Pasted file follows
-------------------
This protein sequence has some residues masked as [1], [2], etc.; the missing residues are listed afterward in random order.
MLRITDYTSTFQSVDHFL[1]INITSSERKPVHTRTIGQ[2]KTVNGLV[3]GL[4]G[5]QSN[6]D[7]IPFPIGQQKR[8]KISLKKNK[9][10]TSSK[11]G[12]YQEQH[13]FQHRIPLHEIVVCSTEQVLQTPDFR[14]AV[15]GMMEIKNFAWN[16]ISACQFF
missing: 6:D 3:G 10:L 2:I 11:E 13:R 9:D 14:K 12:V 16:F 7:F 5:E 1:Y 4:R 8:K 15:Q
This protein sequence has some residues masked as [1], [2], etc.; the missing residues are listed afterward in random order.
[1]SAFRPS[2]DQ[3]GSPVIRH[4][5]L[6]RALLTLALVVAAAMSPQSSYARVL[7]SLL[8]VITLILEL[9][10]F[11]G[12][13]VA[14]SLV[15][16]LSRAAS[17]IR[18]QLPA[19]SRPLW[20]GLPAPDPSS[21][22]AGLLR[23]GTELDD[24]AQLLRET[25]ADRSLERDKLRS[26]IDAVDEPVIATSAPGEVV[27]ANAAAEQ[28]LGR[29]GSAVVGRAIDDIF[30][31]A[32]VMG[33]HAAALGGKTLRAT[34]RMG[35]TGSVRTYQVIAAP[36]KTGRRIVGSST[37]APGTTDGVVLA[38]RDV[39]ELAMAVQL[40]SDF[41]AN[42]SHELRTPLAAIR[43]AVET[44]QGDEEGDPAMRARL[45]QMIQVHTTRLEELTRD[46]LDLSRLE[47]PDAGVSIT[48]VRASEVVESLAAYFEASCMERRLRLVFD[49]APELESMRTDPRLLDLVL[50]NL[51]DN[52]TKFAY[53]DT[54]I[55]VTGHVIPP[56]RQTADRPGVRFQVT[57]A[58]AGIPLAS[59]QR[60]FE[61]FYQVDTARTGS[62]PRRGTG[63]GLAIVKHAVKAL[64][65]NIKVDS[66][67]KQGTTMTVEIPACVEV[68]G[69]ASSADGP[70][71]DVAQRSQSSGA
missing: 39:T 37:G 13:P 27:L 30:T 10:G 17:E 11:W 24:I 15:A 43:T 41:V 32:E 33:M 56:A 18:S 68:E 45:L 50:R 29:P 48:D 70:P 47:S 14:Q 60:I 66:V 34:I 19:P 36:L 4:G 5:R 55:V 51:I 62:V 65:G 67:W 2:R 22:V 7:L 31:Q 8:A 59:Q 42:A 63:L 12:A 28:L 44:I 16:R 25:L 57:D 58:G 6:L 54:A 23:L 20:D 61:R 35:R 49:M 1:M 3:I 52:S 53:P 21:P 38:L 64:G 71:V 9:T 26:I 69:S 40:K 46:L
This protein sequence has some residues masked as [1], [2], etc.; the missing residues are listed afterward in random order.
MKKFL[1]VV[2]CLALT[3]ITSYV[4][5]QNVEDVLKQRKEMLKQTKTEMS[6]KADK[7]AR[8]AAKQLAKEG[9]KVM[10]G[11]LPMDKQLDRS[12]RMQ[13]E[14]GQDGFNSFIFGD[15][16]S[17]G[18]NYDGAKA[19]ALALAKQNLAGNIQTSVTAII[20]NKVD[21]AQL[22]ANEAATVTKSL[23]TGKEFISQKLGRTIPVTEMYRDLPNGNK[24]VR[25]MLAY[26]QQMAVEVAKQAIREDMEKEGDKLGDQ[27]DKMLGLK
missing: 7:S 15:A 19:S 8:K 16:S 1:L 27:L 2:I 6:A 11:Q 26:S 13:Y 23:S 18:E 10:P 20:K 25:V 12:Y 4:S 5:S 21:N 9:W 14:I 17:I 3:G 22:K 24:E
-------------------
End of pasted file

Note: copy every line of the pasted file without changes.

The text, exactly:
This protein sequence has some residues masked as [1], [2], etc.; the missing residues are listed afterward in random order.
MLRITDYTSTFQSVDHFL[1]INITSSERKPVHTRTIGQ[2]KTVNGLV[3]GL[4]G[5]QSN[6]D[7]IPFPIGQQKR[8]KISLKKNK[9][10]TSSK[11]G[12]YQEQH[13]FQHRIPLHEIVVCSTEQVLQTPDFR[14]AV[15]GMMEIKNFAWN[16]ISACQFF
missing: 6:D 3:G 10:L 2:I 11:E 13:R 9:D 14:K 12:V 16:F 7:F 5:E 1:Y 4:R 8:K 15:Q
This protein sequence has some residues masked as [1], [2], etc.; the missing residues are listed afterward in random order.
[1]SAFRPS[2]DQ[3]GSPVIRH[4][5]L[6]RALLTLALVVAAAMSPQSSYARVL[7]SLL[8]VITLILEL[9][10]F[11]G[12][13]VA[14]SLV[15][16]LSRAAS[17]IR[18]QLPA[19]SRPLW[20]GLPAPDPSS[21][22]AGLLR[23]GTELDD[24]AQLLRET[25]ADRSLERDKLRS[26]IDAVDEPVIATSAPGEVV[27]ANAAAEQ[28]LGR[29]GSAVVGRAIDDIF[30][31]A[32]VMG[33]HAAALGGKTLRAT[34]RMG[35]TGSVRTYQVIAAP[36]KTGRRIVGSST[37]APGTTDGVVLA[38]RDV[39]ELAMAVQL[40]SDF[41]AN[42]SHELRTPLAAIR[43]AVET[44]QGDEEGDPAMRARL[45]QMIQVHTTRLEELTRD[46]LDLSRLE[47]PDAGVSIT[48]VRASEVVESLAAYFEASCMERRLRLVFD[49]APELESMRTDPRLLDLVL[50]NL[51]DN[52]TKFAY[53]DT[54]I[55]VTGHVIPP[56]RQTADRPGVRFQVT[57]A[58]AGIPLAS[59]QR[60]FE[61]FYQVDTARTGS[62]PRRGTG[63]GLAIVKHAVKAL[64][65]NIKVDS[66][67]KQGTTMTVEIPACVEV[68]G[69]ASSADGP[70][71]DVAQRSQSSGA
missing: 39:T 37:G 13:P 27:L 30:T 10:G 17:E 11:W 24:I 15:A 43:T 41:V 32:E 33:M 56:A 18:S 68:E 45:L 50:R 29:P 48:D 70:P 47:S 14:Q 60:I 66:V 34:I 19:P 36:L 4:G 5:R 55:V 51:I 62:V 65:G 67:W 2:R 22:V 7:L 31:Q 8:A 59:Q 42:A 63:L 12:A 28:L 44:I 16:R 25:L 57:D 58:G 6:L 54:A 23:L 20:D 61:R 35:R 49:M 1:M 3:I 52:S 53:P 21:P 38:L 64:G 71:V 9:T 26:I 69:S 40:K 46:L
This protein sequence has some residues masked as [1], [2], etc.; the missing residues are listed afterward in random order.
MKKFL[1]VV[2]CLALT[3]ITSYV[4][5]QNVEDVLKQRKEMLKQTKTEMS[6]KADK[7]AR[8]AAKQLAKEG[9]KVM[10]G[11]LPMDKQLDRS[12]RMQ[13]E[14]GQDGFNSFIFGD[15][16]S[17]G[18]NYDGAKA[19]ALALAKQNLAGNIQTSVTAII[20]NKVD[21]AQL[22]ANEAATVTKSL[23]TGKEFISQKLGRTIPVTEMYRDLPNGNK[24]VR[25]MLAY[26]QQMAVEVAKQAIREDMEKEGDKLGDQ[27]DKMLGLK
missing: 7:S 15:A 19:S 8:K 16:S 1:L 27:L 2:I 6:A 11:Q 26:S 13:Y 23:S 18:E 10:P 20:K 25:V 12:Y 4:S 5:S 21:N 9:W 14:I 17:I 3:G 22:K 24:E